The World According to Bill Gross Part 3
The Bond Guru's Big Picture
Even though he's a Dukie, Bill Gross is one of my favorite financial commentators.
And while he does “talk his book” to a certain extent, Bill insights are usually spot-on—particularly his big-picture outlook.
The founder and managing director of PIMCO, Gross is the 800 lb. gorilla in the bond world. So when he puts out his monthly missive, it tends to be widely read—-even when he starts off talking about “doo-doo”.
In the meantime here's the condensed version...
From Bloomberg by Alex Kowalski entitled: Gross Calls Spending to Maintain Consumption a Waste
Pacific Investment Management Co.’s Bill Gross said deficit spending by governments that seek to maintain artificial levels of consumption “can be compared to flushing money down an economic toilet.”
Without acceleration in population growth, developed countries finance more consumption to maintain economic growth, the world’s biggest bond-fund manager wrote in his August commentary today on Newport Beach, California-based Pimco’s website. Leveraged spending, he said, is not a substitute for demand created by people.
“I will go so far as to say that not only growth but capitalism itself may be in part dependent on a growing population,” Gross wrote. “Production depends upon people, not only in the actual process, but because of the final demand that justifies its existence.”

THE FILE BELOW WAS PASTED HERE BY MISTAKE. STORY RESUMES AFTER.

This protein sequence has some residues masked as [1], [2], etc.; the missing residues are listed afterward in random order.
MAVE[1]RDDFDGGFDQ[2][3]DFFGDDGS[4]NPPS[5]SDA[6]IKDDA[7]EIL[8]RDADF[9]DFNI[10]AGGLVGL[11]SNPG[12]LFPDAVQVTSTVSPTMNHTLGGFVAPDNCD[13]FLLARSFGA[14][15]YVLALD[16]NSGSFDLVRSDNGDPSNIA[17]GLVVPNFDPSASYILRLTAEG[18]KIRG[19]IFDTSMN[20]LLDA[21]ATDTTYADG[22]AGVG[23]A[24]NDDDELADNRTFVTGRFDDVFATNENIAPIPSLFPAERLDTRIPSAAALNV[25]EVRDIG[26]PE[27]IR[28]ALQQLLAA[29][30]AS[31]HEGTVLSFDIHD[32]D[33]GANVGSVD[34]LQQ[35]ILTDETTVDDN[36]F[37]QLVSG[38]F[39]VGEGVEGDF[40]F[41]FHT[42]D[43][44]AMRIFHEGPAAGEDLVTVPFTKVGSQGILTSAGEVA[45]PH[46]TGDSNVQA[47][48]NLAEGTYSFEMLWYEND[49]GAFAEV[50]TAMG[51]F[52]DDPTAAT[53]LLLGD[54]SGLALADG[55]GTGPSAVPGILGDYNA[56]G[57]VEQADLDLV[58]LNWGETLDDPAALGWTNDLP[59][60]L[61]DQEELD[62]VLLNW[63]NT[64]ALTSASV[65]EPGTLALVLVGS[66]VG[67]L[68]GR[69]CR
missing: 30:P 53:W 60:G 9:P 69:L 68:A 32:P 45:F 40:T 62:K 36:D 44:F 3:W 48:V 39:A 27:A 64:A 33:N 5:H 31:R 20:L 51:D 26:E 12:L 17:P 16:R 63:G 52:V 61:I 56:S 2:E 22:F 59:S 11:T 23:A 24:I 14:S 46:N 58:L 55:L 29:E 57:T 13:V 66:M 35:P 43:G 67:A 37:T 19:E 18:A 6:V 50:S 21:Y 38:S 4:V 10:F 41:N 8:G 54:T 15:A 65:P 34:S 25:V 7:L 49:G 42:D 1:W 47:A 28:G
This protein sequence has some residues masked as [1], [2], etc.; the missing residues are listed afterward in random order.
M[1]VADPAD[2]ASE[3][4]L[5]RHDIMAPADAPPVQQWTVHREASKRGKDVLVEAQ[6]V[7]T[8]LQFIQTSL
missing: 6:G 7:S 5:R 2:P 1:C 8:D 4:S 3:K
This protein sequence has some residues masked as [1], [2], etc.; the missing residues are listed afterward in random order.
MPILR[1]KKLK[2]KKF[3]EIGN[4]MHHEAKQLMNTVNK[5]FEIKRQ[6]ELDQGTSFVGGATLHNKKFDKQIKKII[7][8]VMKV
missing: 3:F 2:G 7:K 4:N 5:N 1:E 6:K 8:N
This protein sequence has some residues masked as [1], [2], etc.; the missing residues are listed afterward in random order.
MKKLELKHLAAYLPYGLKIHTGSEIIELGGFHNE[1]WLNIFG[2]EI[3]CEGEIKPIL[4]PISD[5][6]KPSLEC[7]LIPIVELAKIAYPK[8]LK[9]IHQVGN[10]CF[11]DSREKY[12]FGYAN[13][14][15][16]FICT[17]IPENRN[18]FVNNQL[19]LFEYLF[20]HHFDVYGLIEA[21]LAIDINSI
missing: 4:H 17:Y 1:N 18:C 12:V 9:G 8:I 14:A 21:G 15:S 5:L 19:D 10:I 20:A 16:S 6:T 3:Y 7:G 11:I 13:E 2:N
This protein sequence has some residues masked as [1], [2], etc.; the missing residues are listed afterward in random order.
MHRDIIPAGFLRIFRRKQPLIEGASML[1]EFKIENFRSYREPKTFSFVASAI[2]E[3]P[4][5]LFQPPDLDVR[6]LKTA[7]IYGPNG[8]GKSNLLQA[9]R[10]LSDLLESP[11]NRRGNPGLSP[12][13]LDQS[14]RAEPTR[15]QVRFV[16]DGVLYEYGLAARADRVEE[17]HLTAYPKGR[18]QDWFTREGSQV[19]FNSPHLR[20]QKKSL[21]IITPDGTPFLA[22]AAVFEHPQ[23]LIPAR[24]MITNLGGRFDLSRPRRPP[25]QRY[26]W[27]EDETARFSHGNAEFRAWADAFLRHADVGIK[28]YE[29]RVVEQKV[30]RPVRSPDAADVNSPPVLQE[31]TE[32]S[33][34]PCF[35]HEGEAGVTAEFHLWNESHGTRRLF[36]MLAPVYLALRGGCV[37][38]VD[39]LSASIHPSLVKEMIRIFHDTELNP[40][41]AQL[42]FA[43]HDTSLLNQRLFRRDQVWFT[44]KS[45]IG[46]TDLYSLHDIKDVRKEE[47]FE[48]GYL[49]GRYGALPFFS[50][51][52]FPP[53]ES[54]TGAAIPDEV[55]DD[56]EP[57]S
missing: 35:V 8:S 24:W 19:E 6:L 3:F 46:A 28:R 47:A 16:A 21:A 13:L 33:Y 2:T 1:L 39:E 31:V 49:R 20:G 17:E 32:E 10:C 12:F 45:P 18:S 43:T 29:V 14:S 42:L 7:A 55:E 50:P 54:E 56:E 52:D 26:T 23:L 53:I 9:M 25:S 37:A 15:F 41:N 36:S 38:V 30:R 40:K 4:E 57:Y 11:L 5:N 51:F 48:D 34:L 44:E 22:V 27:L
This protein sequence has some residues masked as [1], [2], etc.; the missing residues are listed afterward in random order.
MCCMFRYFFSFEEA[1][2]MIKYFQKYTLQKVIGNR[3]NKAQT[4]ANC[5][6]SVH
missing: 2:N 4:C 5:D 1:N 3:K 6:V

Deficit spending will be unsuccessful in what Pimco calls the “new normal” because deleveraging, re-regulation and de- globalization produces structural headwinds that lead to slower growth and lower-than-average investment returns, Gross said.
Japan is the modern-day example of what deleveraging in the face of a slowing and now negatively growing population can do, Gross said. Prior deleveraging periods, such as what the U.S. and European economies experienced in the 1930s, exhibited a similar demographic with the lowest levels of fertility in the 20th century and extremely low population growth, he wrote.
“It means investors start to shift money from stocks to bonds because those are more certain,” Gross said during a “Bloomberg Surveillance” radio interview today with Tom Keene. “Near term, it’s bond friendly but long-term negative for inflation and investments in general.”
Great stuff Bill.
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